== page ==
- Nano Server cannot be configured to be used as a proxy server to access the Internet.
- The NIC Teaming (Load Balancing and Failover, or LBFO) feature is not supported, instead Integrated Switch Teamwork (SET) is supported.
- System Center Configuration Manager and System Center Data Protection Manager are not compatible with Nano Server.
- Best Practices Analyzer (BPA) cmdlets and BPA integration with Server Manager are not supported.
- Nano Server does not support Virtual Host Bus Adapters (HBAs).
- Nano Server does not require activation with a product key. When operating as a Hyper-V host, Nano Server does not support Automatic Virtual Machine Activation (AVMA). Virtual machines running on a Nano Server can be activated using Key Management Service (KMS) with a generic volume license key or using Active Directory based activation.
- The version of Windows PowerShell provided with Nano Server has important differences.
Nano Server for business
Nano Server has a more active model, called Current Branch for Business (CBB), which has been developed to help clients moving in a cadence in the cloud, making use of rapid development cycles. With this model, the feature update versions of Nano Server are released two to three times per year. This model requires Software Assurance for Nano Servers deployed and operated in production. To maintain support, administrators must maintain no more than two versions of CBB. However, these versions do not automatically update existing implementations.
Server Core and Server with Desktop Experience installation options are still served in the Long Term Branch (LTSB) model, which comprises 5 years of primary support and 5 years of extended support.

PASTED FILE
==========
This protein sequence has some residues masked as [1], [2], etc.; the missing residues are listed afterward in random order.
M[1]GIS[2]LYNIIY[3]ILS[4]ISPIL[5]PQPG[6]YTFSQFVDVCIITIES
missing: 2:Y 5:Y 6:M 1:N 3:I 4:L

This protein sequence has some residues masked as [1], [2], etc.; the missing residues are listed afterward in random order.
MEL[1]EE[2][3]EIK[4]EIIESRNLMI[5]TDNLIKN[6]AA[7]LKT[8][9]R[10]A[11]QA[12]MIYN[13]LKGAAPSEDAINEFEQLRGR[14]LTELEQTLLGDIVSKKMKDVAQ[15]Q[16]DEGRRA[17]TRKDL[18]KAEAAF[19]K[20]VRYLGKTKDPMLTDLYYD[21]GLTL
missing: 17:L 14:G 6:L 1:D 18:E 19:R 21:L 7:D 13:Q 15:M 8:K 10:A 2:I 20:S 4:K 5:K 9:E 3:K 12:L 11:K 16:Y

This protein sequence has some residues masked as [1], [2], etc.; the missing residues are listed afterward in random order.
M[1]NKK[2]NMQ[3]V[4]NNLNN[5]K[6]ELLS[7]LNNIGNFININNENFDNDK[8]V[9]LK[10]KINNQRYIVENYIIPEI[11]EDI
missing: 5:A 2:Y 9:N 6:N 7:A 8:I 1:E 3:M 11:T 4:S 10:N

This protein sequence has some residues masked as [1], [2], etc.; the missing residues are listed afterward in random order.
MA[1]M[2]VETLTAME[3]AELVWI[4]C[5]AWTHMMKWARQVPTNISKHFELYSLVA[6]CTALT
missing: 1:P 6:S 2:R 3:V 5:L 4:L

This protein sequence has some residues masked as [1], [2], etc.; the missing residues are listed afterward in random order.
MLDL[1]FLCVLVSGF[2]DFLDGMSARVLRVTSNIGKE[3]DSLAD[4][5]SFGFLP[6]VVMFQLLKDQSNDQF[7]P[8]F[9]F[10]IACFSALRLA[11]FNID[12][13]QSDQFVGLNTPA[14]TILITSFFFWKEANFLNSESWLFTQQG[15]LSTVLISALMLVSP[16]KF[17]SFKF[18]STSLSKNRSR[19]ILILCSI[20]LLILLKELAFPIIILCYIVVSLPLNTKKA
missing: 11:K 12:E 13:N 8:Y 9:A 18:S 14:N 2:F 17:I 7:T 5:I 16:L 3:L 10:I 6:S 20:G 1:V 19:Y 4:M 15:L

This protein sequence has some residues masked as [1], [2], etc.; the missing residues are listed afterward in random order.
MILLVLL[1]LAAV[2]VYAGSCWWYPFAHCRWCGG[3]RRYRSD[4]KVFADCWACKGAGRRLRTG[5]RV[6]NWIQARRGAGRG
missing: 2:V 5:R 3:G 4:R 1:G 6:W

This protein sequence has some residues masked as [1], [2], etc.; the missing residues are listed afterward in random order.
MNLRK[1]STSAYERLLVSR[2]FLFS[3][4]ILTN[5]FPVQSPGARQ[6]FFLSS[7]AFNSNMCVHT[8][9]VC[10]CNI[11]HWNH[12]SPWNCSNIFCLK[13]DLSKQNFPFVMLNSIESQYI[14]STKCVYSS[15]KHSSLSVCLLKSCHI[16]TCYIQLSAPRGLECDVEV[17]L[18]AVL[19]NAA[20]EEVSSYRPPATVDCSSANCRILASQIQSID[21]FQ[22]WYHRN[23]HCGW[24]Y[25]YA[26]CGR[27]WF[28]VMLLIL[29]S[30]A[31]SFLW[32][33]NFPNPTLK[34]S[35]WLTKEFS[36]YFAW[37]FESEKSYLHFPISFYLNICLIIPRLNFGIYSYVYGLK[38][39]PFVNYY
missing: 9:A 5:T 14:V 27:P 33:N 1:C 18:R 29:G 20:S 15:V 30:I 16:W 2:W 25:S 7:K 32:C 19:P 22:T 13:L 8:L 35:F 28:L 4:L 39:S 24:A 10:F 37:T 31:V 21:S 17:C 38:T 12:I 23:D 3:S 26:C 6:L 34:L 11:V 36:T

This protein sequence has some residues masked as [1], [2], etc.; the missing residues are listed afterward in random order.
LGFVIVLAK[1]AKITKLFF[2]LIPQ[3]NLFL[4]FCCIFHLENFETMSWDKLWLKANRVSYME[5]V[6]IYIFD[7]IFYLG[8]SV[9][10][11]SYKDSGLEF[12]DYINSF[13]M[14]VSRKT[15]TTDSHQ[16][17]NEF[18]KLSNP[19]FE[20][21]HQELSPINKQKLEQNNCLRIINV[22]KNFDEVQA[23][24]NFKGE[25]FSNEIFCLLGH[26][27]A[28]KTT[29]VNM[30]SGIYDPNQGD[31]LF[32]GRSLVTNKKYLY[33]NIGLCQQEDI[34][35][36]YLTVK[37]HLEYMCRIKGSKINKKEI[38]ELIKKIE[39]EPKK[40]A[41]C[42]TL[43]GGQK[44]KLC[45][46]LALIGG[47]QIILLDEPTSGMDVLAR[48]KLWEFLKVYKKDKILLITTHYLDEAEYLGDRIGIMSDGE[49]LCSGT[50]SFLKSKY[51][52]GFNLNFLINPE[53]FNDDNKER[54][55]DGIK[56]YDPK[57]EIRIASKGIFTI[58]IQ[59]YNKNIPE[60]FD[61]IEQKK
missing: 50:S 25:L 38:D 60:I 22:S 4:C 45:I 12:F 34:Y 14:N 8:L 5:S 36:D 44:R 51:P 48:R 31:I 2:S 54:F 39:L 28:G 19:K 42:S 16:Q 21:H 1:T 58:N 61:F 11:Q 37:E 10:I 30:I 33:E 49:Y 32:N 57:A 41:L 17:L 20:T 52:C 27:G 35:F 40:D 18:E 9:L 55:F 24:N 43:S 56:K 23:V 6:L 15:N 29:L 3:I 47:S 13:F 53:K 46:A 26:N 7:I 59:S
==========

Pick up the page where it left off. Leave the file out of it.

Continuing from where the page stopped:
With these Nano Server concepts we will now see how it will be possible to install it and know its practical operation.
1. Ways to get Nano Server 2016 VHD disk
The VHD (Virtual Hard Disk) is a virtual machine image that contains the Windows Server 2016 Nano Server installation option.
The packages included in said VHD are:
- Microsoft basically offers us two options to create or obtain the Nano Server VHD disk in a simple way.
Download the VHD directly
Using this option Windows offers us the CHD disk ready to be downloaded within the test options of the operating system. For this we can go to the following link:
VHD Nano Server
There we must register and in the available download options we will select the “VHD” box and click on “Continue” to select the language.
This is the most practical option for downloading and using the Nano Server VHD disk.
As an additional point, Microsoft offers us a tool for creating bootable images and media in a graphical environment with the "Nano Server Image Builder" tool which we can download at the following link:
Nano Server Image Builder
With this tool we can generate reusable PowerShell scripts that allow us to easily automate consistent Nano Server installations by running Windows Server 2016 Datacenter or Standard editions. The tool requires Windows Assessment and Deployment Kit (ADK).
Nano Server Image Builder creates custom Nano Server images in VHD, VHDX or ISO formats and can create bootable USB devices to deploy the Nano server or detect hardware configuration of a server. You also have the ability to do the following: